It was a mother’s anguish that inspired artist and illustrator Mary Engelbreit to draw “In the USA.”
As she watched the news of the police shooting in Ferguson, Mo., earlier this month, Engelbreit saw teenager Michael Brown’s mother trying to get to his body, left lying on a city street for more than four hours.
Brown’s mother “looked devastated,” Engelbreit told me. “It was just heartbreaking.”
And it reminded the St. Louis native of the death of her oldest son at 19 from a gunshot wound 14 years ago under still-murky circumstances.
“I started crying, and I don’t cry,” she said. So she did what she does when she’s upset to process events and emotions: She draws.
With Brown’s mother in mind, she created the picture of an African American mom holding her young son in her lap. His hands are raised in the familiar gesture of surrender as the two gaze at a newspaper headline that says, “Hands Up! Don’t Shoot.”
There’s a single tear falling from the mother’s eye. Running down the side of the illustration are the words, “No one should have to teach their children this in the USA.”
To me, it’s a reminder of the racial divide in our country — one that led my She the People colleague Mary C. Curtis to write that “there is no room for error” if you are a black male.
That divide also led the Rev. Emanuel Cleaver III, pastor of St. James Church in Kansas City, Mo., to convene a panel of police officers and politicians Saturday to try to answer, “What do I do if I’m stopped by police?”
Engelbreit, hoping the drawing “could help in some small way” and perhaps lead to a dialog about race relations, decided to offer prints for sale and donate the proceeds to the Michael Brown Jr. Memorial Fund coordinated by Straub’s Market, where Brown’s mother, Lesley McSpadden, works.
She posted the information on Facebook and her Web site. Then the onslaught of comments began. “I was shocked by how ugly the comments were,” Engelbreit said. People threatened to boycott her products. Some demanded she give equal time to create an illustration favoring law enforcement. Others resorted to name-calling and epithets.
Facebook, with no warning, took down her post, claiming it was “offensive.”
Yet the video of the beheading of journalist James Foley still appeared on other Facebook pages, Engelbreit pointed out.
She reposted and Facebook apologized. The illustration cost the artist around 700 followers, she said, but it gained her another 10,000. As of Sunday night, about $35,000 had been raised, and more is expected. Fans have requested T-shirts with the drawing, which may be available once Engelbreit locates a supplier.
It wasn’t just the hatred and the outright racism of the comments that she found appalling, she said, but the ignorance that racial profiling still exists.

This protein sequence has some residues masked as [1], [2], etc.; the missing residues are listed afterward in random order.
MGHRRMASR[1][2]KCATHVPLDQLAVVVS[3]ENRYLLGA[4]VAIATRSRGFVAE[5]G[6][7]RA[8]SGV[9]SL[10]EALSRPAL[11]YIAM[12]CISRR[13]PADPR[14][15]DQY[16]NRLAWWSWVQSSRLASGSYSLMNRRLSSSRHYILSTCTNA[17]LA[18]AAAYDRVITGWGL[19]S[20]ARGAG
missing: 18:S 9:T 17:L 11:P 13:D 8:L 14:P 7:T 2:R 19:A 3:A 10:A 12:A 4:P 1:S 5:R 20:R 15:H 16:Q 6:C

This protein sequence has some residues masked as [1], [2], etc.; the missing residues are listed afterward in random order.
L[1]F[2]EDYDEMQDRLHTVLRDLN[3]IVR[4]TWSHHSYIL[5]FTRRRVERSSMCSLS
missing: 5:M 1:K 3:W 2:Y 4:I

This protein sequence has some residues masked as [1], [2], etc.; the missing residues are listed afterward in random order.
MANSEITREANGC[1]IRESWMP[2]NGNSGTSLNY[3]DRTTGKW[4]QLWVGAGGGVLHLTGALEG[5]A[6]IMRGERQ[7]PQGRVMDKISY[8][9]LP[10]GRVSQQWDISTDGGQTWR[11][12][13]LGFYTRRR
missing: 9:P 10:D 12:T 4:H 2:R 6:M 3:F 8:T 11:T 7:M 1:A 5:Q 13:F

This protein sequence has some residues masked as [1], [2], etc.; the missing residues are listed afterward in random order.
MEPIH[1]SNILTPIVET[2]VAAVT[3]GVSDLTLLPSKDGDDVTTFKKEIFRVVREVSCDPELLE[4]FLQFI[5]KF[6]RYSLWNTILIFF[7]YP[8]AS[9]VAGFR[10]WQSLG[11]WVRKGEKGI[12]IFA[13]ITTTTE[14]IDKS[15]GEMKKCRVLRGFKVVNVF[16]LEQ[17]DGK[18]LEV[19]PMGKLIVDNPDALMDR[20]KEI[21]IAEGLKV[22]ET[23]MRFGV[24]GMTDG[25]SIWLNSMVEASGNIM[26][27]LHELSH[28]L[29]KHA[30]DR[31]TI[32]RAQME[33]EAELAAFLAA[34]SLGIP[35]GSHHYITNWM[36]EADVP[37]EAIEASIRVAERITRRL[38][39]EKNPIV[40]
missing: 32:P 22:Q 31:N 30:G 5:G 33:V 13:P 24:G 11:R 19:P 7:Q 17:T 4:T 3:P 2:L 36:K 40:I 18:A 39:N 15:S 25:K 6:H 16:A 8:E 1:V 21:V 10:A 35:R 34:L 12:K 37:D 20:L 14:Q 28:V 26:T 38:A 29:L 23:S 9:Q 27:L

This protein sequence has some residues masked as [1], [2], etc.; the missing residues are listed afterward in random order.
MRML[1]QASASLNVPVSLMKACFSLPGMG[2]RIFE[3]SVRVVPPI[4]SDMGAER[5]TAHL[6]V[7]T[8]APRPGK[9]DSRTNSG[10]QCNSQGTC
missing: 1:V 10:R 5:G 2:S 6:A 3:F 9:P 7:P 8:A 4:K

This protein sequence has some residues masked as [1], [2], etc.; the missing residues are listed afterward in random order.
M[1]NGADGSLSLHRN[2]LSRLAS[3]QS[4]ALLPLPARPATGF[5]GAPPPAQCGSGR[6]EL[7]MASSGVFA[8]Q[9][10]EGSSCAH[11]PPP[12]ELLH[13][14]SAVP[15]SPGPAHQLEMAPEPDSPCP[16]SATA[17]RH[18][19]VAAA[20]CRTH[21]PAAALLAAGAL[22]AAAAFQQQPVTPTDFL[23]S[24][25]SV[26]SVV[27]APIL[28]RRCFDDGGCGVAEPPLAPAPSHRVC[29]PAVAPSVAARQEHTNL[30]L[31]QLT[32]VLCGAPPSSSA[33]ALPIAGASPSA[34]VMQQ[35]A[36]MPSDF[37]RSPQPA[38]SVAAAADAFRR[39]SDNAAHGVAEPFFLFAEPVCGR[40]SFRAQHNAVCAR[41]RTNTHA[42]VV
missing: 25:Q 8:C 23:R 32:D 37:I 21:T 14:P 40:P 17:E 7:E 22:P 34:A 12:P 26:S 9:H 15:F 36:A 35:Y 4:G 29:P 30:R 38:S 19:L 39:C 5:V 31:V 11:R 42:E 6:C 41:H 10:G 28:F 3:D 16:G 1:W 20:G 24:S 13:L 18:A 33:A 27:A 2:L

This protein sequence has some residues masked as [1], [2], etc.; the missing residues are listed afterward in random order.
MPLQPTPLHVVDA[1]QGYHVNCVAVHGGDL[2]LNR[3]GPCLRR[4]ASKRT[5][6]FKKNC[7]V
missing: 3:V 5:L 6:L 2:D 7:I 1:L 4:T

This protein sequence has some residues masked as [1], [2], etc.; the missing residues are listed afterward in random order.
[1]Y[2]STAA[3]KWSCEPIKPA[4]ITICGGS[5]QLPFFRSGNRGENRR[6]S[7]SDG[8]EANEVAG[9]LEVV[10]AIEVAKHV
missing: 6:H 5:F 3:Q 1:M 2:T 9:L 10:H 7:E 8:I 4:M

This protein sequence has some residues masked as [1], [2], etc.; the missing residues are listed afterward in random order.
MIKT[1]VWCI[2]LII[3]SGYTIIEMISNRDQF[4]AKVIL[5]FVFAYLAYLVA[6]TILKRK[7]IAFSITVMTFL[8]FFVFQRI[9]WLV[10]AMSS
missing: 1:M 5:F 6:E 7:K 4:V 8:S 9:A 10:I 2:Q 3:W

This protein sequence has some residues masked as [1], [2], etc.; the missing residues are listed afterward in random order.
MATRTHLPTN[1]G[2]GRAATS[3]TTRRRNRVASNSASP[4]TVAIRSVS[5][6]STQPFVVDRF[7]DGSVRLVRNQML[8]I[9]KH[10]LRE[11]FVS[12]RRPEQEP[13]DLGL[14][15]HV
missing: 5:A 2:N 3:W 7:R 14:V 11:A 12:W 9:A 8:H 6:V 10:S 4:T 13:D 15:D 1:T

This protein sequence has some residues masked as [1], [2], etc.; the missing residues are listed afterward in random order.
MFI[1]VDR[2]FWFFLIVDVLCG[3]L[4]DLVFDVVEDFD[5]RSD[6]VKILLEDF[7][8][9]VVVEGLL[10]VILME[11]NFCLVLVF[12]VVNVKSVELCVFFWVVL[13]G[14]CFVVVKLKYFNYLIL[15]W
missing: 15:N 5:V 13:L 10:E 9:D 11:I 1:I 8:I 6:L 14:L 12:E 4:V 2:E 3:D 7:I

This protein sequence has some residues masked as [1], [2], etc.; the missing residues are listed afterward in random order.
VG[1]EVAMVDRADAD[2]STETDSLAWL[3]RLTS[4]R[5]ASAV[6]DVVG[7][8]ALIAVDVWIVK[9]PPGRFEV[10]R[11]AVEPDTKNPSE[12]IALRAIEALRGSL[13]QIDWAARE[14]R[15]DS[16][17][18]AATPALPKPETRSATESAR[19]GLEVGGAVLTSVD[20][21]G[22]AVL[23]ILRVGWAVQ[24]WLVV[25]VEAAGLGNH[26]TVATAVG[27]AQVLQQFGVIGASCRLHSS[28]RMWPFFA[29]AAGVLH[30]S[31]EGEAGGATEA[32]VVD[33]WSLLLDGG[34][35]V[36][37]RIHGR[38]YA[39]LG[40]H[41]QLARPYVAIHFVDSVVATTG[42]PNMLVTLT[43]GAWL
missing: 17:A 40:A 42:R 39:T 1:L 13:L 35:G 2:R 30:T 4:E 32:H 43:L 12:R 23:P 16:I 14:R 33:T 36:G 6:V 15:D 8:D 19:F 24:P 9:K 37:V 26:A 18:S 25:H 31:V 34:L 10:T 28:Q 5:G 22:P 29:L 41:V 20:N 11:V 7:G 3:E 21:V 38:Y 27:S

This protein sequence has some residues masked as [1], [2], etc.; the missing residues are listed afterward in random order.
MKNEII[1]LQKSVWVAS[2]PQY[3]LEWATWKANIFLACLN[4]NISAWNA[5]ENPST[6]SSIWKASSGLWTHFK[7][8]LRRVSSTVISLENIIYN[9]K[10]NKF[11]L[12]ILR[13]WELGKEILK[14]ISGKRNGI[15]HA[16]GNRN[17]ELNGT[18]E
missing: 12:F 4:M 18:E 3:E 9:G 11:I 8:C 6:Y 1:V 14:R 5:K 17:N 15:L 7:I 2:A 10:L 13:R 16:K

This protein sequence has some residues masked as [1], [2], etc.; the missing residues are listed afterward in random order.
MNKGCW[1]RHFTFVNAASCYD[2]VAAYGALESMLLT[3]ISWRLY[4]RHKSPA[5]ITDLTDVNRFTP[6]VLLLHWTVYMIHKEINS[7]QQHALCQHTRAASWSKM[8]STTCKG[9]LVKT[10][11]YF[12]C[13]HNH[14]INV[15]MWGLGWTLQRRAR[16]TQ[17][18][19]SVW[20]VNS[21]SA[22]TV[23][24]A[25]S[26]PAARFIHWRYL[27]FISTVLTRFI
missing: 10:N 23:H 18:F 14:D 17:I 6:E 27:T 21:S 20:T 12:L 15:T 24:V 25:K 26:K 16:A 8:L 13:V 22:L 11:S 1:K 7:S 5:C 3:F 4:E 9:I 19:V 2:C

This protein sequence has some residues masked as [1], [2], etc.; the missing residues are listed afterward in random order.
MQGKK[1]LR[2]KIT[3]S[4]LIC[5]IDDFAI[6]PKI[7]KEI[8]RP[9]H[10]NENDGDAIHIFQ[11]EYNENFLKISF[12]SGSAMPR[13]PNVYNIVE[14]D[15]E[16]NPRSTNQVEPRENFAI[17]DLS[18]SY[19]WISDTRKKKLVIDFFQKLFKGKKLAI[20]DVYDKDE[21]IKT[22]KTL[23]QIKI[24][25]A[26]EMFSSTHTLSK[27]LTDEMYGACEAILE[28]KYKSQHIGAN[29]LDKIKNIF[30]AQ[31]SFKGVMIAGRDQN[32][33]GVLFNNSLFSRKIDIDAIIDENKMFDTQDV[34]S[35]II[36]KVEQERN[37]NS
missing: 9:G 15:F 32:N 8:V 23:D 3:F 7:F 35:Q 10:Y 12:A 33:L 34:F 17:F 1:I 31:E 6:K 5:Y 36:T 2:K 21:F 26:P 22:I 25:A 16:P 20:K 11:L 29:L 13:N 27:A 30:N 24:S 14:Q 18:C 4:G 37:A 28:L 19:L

She said she’s seen it happen in St. Louis to African American friends of her sons, and to a black resident of Ladue, the upscale St. Louis suburb where Engelbreit lives. Police stopped him every week until they were convinced he actually lived there.
Jumping into a politically charged situation is a change for the artist whose work adorns products ranging from calendars to coffee cups, along with several children’s books. A magnet proclaiming, “Let’s put the FUN back into dysfunctional,” hangs on my refrigerator.
She admits her work is generally described as “cute” and in an Aug. 22 Facebook status, she wrote, “More cuteness. It’s what I do.”
The situation reminds me of another illustrator famous for feel-good art who faced public outrage when he expressed controversial views. Norman Rockwell, after his contract with The Saturday Evening Post ended, painted “The Problem We All Live With” in 1963 for Look magazine. Inspired by Ruby Bridges, an African American girl going to school in New Orleans accompanied by federal marshals, the iconic image is one many of us associate with the efforts to desegregate schools.
That was the 1960s. Haven’t we made any progress?
“This shouldn’t still be happening,” Engelbreit said. As she explained on Facebook, “To be clear, I did this drawing as an illustration of the ugly, hard truth that racial profiling is still happening in this country. The drawing did not address the Michael Brown case specifically, nor did I claim to know any facts about what actually happened.”
None of us knows yet what really happened that day. We may never know.
But we do know a mother buried her 18-year-old son on Monday.
And that doesn’t feel right.